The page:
Chojnice County

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Chojnice County

Powiat chojnicki
POL powiat chojnicki flag.svg
Flag
POL powiat chojnicki COA.svg
Coat of arms
POL powiat chojnicki locator map (label-pl).svg
Coordinates(Chojnice): 53°42′N17°33′E / 53.700°N 17.550°E / 53.700; 17.550 Coordinates: 53°42′N17°33′E / 53.700°N 17.550°E / 53.700; 17.550
CountryFlag of Poland.svg  Poland
Voivodeship Pomeranian
Seat Chojnice
Gminas
Area
  Total1,364.25 km2 (526.74 sq mi)
Population
 (2019)
  Total97,616
  Density72/km2 (190/sq mi)
   Urban
54,988
  Rural
42,628
Car plates GCH
Website http://powiat.chojnice.pl/

Chojnice County (Kashubian : Chòniczzi kréz, Polish : powiat chojnicki) is a unit of territorial administration and local government (powiat) in Pomeranian Voivodeship, northern Poland. It came into being on January 1, 1999, as a result of the Polish local government reforms passed in 1998. Its administrative seat and largest town is Chojnice, which lies 103 kilometres (64 mi) south-west of the regional capital Gdańsk. The county also contains the towns of Czersk, lying 30 km (19 mi) east of Chojnice, and Brusy, 24 km (15 mi) north-east of Chojnice.

Contents

The county covers an area of 1,364.25 square kilometres (526.7 sq mi). As of 2019 its total population is 97,616, out of which the population of Chojnice is 39,890, that of Czersk is 9,910, that of Brusy is 5,188, and the rural population is 42,628. [1]


Chojnice County on a map of the counties of Pomeranian Voivodeship

Chojnice County is bordered by Bytów County and Kościerzyna County to the north, Starogard County and Tuchola County to the east, Sępólno County to the south, and Człuchów County to the west.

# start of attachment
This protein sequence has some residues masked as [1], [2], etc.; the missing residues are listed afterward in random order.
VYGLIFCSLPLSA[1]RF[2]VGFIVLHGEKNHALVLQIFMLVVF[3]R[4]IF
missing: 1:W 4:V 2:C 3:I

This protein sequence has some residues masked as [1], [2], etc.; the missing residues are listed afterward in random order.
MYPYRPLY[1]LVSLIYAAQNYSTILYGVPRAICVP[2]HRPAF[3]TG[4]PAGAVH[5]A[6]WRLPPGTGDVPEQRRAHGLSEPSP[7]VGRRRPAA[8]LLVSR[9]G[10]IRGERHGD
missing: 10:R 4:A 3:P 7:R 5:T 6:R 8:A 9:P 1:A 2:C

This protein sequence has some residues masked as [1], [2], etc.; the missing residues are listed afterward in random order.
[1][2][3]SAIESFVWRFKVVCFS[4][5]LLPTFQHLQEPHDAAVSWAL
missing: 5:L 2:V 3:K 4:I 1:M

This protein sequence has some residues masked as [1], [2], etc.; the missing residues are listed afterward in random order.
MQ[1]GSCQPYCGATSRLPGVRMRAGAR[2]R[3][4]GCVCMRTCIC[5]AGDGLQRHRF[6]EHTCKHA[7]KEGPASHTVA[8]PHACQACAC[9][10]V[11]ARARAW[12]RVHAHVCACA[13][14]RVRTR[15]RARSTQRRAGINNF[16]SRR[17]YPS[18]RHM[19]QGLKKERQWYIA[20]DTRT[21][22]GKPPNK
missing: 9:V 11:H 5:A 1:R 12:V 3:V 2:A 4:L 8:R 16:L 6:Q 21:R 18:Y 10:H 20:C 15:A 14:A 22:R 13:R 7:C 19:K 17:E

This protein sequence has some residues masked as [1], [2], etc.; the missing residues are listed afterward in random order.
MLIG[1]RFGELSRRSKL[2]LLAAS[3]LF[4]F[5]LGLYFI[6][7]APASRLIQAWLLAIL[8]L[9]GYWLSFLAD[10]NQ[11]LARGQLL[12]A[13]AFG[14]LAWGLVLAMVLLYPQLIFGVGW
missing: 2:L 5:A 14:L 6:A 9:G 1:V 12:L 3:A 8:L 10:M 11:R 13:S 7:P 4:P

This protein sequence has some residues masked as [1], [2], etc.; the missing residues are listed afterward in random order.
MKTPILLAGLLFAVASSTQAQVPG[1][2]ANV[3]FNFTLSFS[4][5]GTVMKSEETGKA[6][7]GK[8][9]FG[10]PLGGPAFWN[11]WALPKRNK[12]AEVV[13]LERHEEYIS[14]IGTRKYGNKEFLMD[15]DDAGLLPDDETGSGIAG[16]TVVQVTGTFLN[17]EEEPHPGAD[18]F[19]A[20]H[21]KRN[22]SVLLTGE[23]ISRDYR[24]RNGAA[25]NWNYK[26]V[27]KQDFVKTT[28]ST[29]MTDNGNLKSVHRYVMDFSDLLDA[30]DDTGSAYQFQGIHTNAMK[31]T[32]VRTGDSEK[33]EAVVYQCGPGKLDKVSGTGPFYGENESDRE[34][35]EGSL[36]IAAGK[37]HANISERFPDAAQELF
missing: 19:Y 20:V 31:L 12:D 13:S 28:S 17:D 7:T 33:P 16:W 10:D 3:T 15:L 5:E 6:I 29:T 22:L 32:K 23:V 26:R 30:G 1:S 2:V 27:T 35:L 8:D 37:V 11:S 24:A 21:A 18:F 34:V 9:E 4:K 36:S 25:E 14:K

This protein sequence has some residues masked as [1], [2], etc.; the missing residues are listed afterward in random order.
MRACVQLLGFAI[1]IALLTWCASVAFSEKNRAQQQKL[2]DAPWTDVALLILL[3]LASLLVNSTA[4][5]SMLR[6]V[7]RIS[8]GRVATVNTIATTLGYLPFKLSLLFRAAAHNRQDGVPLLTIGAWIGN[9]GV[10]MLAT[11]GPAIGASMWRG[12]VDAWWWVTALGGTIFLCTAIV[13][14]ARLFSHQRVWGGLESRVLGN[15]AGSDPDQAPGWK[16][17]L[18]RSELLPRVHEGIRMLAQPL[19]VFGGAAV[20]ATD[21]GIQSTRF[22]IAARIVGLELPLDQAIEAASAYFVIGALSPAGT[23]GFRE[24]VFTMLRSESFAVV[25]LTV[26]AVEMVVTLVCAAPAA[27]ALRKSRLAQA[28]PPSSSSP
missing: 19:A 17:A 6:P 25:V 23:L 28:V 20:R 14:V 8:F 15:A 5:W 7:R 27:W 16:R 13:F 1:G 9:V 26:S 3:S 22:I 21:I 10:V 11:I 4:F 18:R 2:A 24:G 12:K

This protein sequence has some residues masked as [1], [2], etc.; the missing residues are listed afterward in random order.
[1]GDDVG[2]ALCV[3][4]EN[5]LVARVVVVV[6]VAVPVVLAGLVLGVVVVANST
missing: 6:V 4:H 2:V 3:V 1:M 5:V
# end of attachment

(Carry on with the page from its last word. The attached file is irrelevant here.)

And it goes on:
Villages belonging to Landreis Konitz; Konitz (on top) and the Koschneiderei 1926 Koschneiderei 1926.gif
Villages belonging to Landreis Konitz; Konitz (on top) and the Koschneiderei 1926

History

Between 1172 and 1920 the county, with varying boundaries, was part of Prussia. Following the First World War this part of West Prussia was awarded to Poland by the Treaty of Versailles. From 1938 to 1945 the Landkreis Konitz was part of the newly-created Reichsgau Danzig-West Prussia.

Administrative divisions

The county is subdivided into five gminas (one urban, two urban-rural and two rural). These are listed in the following table, in descending order of population.

GminaTypeArea
(km²)
Population
(2019)
Seat
Chojnice urban21.139,890 
Gmina Czersk urban-rural379.921,643 Czersk
Gmina Chojnice rural458.319,195 Chojnice *
Gmina Brusy urban-rural400.714,572 Brusy
Gmina Konarzyny rural104.32,316 Konarzyny
* seat not part of the gmina

Culture

Monuments

On the list of the National Heritage Institute there are 54 objects from Chojnie County.

Referring to Voivodship Register of Monuments, there are over 808 objects located in the county. Most historical buildings are located in the commune of Chojnice - 294 items, and the least in the commune of Konarzyny - 41. [2]

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References

  1. GUS. "Population. Size and structure and vital statistics in Poland by territorial divison in 2019. As of 30th June". stat.gov.pl. Retrieved 2020-09-14.
  2. "Voivodeship Register of Monuments" (in Polish). Retrieved 2018-11-11.